Beyond providing shelter, the aim was to create a more equitable society, says Eve Blau, director of the Davis Center for Russian and Eurasian Studies at Harvard University and an expert on Vienna’s social housing. “The government constructed 400 apartment complexes–64,000 new apartments in all–that together housed one-tenth of the city’s population. The pride of Vienna’s residential-building program was the majestic Karl-Marx-Hof (Karl Marx House), [which featured] state-of-the-art kindergartens, playgrounds, maternity clinics, health-care offices, lending libraries, laundries, and a host of other social services.”

That led to a “unique system nearly a century in the making”, Governing magazine explained in 2013.  Vienna’s city government decided that housing is a human right that should not be left up to the free market. As a result, “residents enjoy high-quality apartments with inexpensive rent, along with renters’ rights that would be unheard of in the U.S.”

Vienna’s city government owns and manages 220,000 housing units – about 25% of the city’s housing stock and meant primarily for lower-income residents – and indirectly controls 200,000 units built and owned by limited-profit private developers but developed through a city-regulated process.

Today, around 50% of all Viennese live in subsidized dwellings – either in the 220,000 municipal units or the 200,000 co-operative flats built with municipal subsidies, says vice-mayor Kathrin Gaál, and Vienna’s 1,800 municipal housing estates alone are home to almost half a million citizens. The city’s income restrictions for subsidized units only apply when families first move in. Residents are never required to move out, even if household income levels increase, so many moderate-income residents live in subsidized housing.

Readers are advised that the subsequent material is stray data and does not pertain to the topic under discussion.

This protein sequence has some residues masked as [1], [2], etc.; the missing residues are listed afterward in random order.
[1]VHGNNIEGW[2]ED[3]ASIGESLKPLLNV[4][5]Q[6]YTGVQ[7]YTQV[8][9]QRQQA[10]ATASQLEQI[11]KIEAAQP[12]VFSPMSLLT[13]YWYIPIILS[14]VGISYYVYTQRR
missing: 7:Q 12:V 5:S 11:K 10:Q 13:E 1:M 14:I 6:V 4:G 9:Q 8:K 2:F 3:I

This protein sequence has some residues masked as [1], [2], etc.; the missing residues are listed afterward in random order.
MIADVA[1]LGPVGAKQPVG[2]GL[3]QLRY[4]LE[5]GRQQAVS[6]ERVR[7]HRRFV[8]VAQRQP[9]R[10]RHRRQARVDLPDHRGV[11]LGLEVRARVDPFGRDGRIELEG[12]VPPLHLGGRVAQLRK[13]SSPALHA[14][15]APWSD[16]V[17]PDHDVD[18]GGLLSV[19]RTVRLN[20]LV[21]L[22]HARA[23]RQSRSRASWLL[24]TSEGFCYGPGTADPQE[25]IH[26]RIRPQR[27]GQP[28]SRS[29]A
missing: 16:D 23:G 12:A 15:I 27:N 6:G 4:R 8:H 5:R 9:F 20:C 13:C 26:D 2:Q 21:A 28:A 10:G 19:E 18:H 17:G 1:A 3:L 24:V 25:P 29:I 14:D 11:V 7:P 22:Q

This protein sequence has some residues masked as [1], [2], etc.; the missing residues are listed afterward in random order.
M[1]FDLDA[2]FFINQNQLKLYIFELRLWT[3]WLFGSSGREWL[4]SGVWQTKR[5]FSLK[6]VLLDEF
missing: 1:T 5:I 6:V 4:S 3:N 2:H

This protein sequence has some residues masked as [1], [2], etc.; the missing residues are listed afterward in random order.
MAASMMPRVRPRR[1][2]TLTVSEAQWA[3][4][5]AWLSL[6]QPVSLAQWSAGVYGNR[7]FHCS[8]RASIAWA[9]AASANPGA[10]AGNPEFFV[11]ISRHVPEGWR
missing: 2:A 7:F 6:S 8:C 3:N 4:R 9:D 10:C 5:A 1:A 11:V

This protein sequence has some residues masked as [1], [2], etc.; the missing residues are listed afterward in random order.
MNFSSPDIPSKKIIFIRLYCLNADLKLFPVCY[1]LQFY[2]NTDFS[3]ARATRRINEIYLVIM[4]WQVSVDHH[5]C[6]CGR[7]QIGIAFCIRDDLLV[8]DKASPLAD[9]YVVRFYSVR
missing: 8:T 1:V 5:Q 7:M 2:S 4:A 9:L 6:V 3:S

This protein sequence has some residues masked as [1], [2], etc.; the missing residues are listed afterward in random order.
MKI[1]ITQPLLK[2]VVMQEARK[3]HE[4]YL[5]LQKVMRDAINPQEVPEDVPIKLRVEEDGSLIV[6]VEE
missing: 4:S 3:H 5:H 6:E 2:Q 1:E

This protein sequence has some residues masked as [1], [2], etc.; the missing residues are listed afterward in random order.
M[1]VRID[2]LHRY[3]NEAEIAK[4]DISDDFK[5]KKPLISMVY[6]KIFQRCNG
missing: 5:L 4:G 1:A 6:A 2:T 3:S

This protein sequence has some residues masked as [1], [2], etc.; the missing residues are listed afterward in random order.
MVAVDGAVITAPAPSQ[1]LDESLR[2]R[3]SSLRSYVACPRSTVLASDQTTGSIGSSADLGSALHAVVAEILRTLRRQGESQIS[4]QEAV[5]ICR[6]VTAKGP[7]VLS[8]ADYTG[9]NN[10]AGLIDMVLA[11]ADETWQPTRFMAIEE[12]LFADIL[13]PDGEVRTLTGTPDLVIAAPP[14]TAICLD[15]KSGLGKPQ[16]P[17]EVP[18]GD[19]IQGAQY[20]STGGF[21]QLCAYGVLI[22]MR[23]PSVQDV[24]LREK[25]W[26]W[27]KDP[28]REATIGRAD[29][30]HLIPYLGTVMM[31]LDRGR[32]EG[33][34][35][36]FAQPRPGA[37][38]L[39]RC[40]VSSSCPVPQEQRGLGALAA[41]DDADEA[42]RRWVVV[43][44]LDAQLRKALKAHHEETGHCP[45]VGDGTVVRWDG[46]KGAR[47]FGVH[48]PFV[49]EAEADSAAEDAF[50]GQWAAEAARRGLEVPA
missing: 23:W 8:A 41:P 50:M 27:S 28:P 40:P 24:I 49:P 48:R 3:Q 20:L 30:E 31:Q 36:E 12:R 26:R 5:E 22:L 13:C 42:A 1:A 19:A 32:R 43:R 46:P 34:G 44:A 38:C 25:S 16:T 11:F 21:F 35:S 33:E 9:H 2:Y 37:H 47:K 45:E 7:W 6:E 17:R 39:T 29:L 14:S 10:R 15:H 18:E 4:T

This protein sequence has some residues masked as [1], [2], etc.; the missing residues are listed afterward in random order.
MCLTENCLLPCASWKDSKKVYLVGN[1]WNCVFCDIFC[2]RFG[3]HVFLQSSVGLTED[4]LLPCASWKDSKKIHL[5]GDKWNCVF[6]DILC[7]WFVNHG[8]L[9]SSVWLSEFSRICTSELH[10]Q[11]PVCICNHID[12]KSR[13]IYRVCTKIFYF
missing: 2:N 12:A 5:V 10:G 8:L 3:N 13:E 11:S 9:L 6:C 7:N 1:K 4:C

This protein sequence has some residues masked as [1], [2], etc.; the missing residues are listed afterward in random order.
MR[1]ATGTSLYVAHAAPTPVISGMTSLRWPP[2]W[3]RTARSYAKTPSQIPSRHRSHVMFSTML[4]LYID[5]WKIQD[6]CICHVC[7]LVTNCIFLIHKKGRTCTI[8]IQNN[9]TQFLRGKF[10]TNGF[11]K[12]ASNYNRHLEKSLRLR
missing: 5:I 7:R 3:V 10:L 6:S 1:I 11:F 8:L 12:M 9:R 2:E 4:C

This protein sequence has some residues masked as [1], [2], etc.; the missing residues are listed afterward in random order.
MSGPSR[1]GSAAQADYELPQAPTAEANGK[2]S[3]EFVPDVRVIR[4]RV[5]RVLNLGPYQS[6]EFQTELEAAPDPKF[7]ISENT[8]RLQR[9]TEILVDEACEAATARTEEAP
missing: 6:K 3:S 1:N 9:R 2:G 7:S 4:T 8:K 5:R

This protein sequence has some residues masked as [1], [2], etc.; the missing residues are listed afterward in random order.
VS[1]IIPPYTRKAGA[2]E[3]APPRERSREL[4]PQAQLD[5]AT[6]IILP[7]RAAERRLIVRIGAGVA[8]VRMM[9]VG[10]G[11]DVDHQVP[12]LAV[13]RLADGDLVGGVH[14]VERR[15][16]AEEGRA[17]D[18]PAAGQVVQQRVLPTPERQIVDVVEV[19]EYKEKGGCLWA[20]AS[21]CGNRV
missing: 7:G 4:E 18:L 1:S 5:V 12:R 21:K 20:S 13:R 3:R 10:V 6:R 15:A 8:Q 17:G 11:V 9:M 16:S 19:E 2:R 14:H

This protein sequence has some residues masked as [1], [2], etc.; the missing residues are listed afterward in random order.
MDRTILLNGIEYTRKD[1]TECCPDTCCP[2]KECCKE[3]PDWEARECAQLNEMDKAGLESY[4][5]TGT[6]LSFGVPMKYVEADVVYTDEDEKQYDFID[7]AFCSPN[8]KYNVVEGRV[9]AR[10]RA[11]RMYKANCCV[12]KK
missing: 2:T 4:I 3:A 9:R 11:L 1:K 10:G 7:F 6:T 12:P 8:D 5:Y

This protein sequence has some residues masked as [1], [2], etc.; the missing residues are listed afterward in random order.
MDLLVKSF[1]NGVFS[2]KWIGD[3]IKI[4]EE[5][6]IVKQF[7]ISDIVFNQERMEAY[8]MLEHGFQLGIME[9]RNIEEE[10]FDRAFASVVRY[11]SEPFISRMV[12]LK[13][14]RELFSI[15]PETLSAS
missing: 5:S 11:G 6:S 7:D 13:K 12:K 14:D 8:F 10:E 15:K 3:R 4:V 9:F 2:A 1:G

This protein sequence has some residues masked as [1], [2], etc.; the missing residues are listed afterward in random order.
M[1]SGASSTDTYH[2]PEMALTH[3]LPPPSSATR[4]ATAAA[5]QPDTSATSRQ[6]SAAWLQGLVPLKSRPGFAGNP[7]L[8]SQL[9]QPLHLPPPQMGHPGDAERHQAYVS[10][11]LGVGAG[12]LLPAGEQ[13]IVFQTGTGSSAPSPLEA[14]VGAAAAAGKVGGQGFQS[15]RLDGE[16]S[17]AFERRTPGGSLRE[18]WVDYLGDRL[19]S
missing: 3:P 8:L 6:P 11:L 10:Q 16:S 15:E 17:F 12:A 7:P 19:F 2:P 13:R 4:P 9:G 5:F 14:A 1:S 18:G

Rationing made Britons healthy

WWII was not just fought on the military front. There was a Kitchen Front, too, and it was made up primarily of women who had to feed their families within the government’s rationing policy. But surprisingly, rationing in the United Kingdom improved the health of a whole generation of Britons. 

“For some families, the Second World War brought positive changes to their nutritional intake,” says the National Archives. “Before 1939, working-class families consumed just half the calcium of better-off families, and much less than was required for good health. During the war, however, the wide availability of milk and the fortification of flour with calcium meant that the diets of almost all civilians, regardless of class, contained at least the recommended daily allowance of 1000 milligrams of calcium. A similar positive effect was found in the Government’s Vitamin Welfare Scheme for children, which supplied under-fives with a portion of orange juice every day.”

Alex Liivet, Chester, UK – WWII kitchen, Wikimedia

“While women arguably experienced a ‘social revolution’ during the Second World War with more opportunities in work and leisure, women – as expected, particularly given the absence of many men – remained the heads of the ‘Kitchen Front’. In fact rationing, beginning in January 1940 with bacon, butter and sugar, made the lives of women even more difficult, largely as they had to queue longer and feed the family on less food.” The government produced a Kitchen Front radio broadcast every morning, suggesting new, experimental recipes and providing updates on food news for the day, as well as recipe booklets and war cookery calendars.